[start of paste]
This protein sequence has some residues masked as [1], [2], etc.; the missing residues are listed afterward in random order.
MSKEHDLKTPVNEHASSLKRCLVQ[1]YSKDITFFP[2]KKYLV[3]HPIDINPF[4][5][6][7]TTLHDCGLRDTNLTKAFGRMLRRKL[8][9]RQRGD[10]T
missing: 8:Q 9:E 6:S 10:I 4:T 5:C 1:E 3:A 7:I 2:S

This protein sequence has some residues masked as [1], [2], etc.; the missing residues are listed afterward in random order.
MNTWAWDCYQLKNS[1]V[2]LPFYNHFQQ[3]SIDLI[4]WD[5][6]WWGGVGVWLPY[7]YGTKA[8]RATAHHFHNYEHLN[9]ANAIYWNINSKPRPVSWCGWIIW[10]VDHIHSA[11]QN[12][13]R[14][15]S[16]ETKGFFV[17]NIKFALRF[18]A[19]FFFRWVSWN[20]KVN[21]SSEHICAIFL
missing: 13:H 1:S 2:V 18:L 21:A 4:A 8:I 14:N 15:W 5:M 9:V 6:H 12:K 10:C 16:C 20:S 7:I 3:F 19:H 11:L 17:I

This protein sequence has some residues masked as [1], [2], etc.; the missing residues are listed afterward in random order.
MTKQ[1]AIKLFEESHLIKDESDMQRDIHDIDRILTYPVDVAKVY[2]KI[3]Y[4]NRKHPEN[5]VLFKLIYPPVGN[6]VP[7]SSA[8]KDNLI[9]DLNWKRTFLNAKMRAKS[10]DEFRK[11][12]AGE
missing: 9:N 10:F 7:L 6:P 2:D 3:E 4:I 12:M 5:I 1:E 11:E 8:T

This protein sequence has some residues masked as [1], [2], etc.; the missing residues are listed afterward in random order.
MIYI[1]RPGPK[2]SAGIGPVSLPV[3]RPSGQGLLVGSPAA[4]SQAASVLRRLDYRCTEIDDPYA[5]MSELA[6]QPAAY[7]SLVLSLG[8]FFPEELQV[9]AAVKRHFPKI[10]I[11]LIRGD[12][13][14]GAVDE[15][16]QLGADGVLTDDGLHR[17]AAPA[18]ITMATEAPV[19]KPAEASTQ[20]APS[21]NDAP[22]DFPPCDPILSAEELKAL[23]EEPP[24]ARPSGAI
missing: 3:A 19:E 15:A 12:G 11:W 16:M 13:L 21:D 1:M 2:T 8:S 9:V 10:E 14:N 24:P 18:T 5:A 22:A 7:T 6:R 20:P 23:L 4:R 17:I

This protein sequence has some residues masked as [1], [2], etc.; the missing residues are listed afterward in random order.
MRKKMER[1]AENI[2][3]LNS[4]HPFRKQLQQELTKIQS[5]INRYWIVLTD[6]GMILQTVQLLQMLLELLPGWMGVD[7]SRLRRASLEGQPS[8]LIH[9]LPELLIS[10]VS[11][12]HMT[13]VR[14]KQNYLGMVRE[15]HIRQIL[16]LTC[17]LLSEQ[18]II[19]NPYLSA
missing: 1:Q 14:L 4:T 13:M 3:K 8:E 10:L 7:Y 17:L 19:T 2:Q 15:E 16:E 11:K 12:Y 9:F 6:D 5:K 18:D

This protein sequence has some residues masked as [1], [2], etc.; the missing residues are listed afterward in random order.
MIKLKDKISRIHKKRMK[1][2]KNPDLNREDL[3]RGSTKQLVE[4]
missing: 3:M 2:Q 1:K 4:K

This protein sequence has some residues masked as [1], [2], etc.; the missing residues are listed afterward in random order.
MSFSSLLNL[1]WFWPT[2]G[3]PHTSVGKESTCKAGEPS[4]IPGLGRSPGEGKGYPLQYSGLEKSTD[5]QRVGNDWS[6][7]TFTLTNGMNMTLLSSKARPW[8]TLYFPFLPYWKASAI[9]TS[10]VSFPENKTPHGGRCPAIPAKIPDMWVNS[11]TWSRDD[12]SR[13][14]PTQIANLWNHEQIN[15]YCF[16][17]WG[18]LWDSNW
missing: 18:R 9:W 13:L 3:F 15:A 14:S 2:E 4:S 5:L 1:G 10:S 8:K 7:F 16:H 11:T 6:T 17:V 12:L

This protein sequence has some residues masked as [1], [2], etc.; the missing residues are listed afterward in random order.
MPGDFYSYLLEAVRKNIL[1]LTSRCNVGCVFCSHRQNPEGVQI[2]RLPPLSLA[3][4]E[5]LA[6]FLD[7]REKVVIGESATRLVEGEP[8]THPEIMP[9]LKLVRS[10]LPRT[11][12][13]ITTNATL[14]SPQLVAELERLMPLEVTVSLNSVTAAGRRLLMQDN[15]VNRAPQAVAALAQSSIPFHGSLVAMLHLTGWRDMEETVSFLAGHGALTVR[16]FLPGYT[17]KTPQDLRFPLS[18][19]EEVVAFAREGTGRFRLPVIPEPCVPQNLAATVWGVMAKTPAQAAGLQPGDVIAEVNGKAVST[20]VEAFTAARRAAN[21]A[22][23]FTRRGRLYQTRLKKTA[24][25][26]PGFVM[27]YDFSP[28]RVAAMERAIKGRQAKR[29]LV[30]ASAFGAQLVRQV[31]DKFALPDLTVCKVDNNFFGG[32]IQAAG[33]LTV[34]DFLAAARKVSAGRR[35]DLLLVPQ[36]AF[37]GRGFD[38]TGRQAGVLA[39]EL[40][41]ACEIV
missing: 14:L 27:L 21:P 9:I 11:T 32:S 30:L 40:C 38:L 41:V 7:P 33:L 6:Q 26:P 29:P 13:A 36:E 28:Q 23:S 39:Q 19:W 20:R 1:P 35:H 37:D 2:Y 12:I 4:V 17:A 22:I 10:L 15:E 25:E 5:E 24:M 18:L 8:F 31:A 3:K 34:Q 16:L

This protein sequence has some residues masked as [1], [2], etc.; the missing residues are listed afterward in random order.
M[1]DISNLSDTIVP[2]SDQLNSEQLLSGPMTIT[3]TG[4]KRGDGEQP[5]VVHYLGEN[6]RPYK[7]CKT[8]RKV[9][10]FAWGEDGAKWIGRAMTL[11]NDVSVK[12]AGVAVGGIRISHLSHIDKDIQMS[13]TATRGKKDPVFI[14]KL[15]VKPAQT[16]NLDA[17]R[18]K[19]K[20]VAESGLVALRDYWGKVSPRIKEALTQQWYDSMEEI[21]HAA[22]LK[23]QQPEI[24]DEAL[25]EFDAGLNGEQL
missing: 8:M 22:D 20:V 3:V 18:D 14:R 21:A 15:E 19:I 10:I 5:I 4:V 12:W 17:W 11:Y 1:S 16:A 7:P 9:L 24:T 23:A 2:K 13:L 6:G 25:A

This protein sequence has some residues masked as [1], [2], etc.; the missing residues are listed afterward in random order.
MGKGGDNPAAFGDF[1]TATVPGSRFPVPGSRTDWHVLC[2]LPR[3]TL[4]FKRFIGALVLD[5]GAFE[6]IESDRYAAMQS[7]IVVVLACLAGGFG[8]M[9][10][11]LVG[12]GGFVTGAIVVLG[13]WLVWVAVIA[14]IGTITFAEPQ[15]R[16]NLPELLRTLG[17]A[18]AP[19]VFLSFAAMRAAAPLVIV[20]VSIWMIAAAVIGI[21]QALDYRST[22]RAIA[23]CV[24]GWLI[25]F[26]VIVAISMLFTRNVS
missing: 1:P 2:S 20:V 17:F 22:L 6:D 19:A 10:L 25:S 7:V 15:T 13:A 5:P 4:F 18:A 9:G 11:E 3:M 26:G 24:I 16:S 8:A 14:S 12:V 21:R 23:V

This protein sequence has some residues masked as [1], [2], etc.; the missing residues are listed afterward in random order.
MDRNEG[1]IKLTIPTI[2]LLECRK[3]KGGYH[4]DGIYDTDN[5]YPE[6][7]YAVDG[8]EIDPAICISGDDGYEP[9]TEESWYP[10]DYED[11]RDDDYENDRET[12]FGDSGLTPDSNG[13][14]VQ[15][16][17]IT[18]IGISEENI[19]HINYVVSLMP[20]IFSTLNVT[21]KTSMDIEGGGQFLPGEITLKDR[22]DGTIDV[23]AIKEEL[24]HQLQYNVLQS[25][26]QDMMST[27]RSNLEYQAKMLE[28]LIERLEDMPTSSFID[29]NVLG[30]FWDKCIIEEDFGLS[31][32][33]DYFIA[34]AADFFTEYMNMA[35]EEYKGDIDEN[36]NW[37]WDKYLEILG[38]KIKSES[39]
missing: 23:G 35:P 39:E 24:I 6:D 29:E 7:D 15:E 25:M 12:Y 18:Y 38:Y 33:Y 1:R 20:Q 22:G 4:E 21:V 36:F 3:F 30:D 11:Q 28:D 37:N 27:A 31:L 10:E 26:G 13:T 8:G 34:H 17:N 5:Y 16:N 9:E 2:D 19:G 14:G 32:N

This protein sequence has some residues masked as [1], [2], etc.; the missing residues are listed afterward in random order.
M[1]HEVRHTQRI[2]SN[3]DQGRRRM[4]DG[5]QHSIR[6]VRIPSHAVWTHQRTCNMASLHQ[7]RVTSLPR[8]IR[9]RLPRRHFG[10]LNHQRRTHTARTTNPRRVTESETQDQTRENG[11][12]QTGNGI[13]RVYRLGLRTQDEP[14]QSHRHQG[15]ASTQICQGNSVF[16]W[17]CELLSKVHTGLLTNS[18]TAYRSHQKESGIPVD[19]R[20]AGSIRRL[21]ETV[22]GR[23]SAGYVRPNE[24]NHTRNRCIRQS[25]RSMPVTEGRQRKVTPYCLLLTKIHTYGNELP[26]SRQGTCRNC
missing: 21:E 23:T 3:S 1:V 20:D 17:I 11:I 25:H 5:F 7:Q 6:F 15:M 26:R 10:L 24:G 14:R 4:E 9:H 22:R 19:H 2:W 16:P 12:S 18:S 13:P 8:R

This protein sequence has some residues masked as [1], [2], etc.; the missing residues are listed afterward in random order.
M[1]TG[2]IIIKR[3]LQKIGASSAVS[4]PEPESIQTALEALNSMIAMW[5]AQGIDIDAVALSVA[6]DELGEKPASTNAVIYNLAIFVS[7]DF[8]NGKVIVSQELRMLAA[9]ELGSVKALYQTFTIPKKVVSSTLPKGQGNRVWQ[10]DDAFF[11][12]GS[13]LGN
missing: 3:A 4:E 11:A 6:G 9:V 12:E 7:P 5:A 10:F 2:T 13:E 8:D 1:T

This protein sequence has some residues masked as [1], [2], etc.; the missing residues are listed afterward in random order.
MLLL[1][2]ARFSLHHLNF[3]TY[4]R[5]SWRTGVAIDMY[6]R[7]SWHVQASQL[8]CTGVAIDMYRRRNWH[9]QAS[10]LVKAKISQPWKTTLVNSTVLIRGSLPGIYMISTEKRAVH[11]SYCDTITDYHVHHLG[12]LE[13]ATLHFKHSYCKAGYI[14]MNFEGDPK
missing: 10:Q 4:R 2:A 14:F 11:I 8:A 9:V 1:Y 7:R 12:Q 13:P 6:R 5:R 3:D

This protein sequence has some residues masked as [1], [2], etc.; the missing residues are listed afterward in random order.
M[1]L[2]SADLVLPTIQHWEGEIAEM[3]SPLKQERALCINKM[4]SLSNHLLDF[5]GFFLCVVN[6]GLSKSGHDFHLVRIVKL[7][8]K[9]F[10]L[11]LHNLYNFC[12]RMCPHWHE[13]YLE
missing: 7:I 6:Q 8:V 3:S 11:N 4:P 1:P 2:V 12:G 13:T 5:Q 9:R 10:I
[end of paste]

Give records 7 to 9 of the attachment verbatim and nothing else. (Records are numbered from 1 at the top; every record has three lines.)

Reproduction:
This protein sequence has some residues masked as [1], [2], etc.; the missing residues are listed afterward in random order.
MSFSSLLNL[1]WFWPT[2]G[3]PHTSVGKESTCKAGEPS[4]IPGLGRSPGEGKGYPLQYSGLEKSTD[5]QRVGNDWS[6][7]TFTLTNGMNMTLLSSKARPW[8]TLYFPFLPYWKASAI[9]TS[10]VSFPENKTPHGGRCPAIPAKIPDMWVNS[11]TWSRDD[12]SR[13][14]PTQIANLWNHEQIN[15]YCF[16][17]WG[18]LWDSNW
missing: 18:R 9:W 13:L 3:F 15:A 14:S 2:E 4:S 5:L 1:G 10:S 8:K 7:F 16:H 11:T 6:T 17:V 12:L

This protein sequence has some residues masked as [1], [2], etc.; the missing residues are listed afterward in random order.
MPGDFYSYLLEAVRKNIL[1]LTSRCNVGCVFCSHRQNPEGVQI[2]RLPPLSLA[3][4]E[5]LA[6]FLD[7]REKVVIGESATRLVEGEP[8]THPEIMP[9]LKLVRS[10]LPRT[11][12][13]ITTNATL[14]SPQLVAELERLMPLEVTVSLNSVTAAGRRLLMQDN[15]VNRAPQAVAALAQSSIPFHGSLVAMLHLTGWRDMEETVSFLAGHGALTVR[16]FLPGYT[17]KTPQDLRFPLS[18][19]EEVVAFAREGTGRFRLPVIPEPCVPQNLAATVWGVMAKTPAQAAGLQPGDVIAEVNGKAVST[20]VEAFTAARRAAN[21]A[22][23]FTRRGRLYQTRLKKTA[24][25][26]PGFVM[27]YDFSP[28]RVAAMERAIKGRQAKR[29]LV[30]ASAFGAQLVRQV[31]DKFALPDLTVCKVDNNFFGG[32]IQAAG[33]LTV[34]DFLAAARKVSAGRR[35]DLLLVPQ[36]AF[37]GRGFD[38]TGRQAGVLA[39]EL[40][41]ACEIV
missing: 14:L 27:L 21:P 9:I 11:T 32:S 30:L 40:C 38:L 41:V 7:P 33:L 6:Q 26:P 29:P 13:A 36:E 28:Q 23:S 39:Q 19:W 20:R 1:P 35:H 37:D 2:Y 12:I 4:V 17:A 22:I 10:L 15:E 25:E 5:E 24:M 18:L 8:F 31:A 3:K 34:Q 16:L

This protein sequence has some residues masked as [1], [2], etc.; the missing residues are listed afterward in random order.
M[1]DISNLSDTIVP[2]SDQLNSEQLLSGPMTIT[3]TG[4]KRGDGEQP[5]VVHYLGEN[6]RPYK[7]CKT[8]RKV[9][10]FAWGEDGAKWIGRAMTL[11]NDVSVK[12]AGVAVGGIRISHLSHIDKDIQMS[13]TATRGKKDPVFI[14]KL[15]VKPAQT[16]NLDA[17]R[18]K[19]K[20]VAESGLVALRDYWGKVSPRIKEALTQQWYDSMEEI[21]HAA[22]LK[23]QQPEI[24]DEAL[25]EFDAGLNGEQL
missing: 8:M 22:D 20:V 3:V 18:D 14:R 21:A 15:E 19:I 10:I 5:I 4:V 12:W 17:W 11:Y 1:S 16:A 7:P 9:L 24:T 23:A 2:K 13:L 6:G 25:A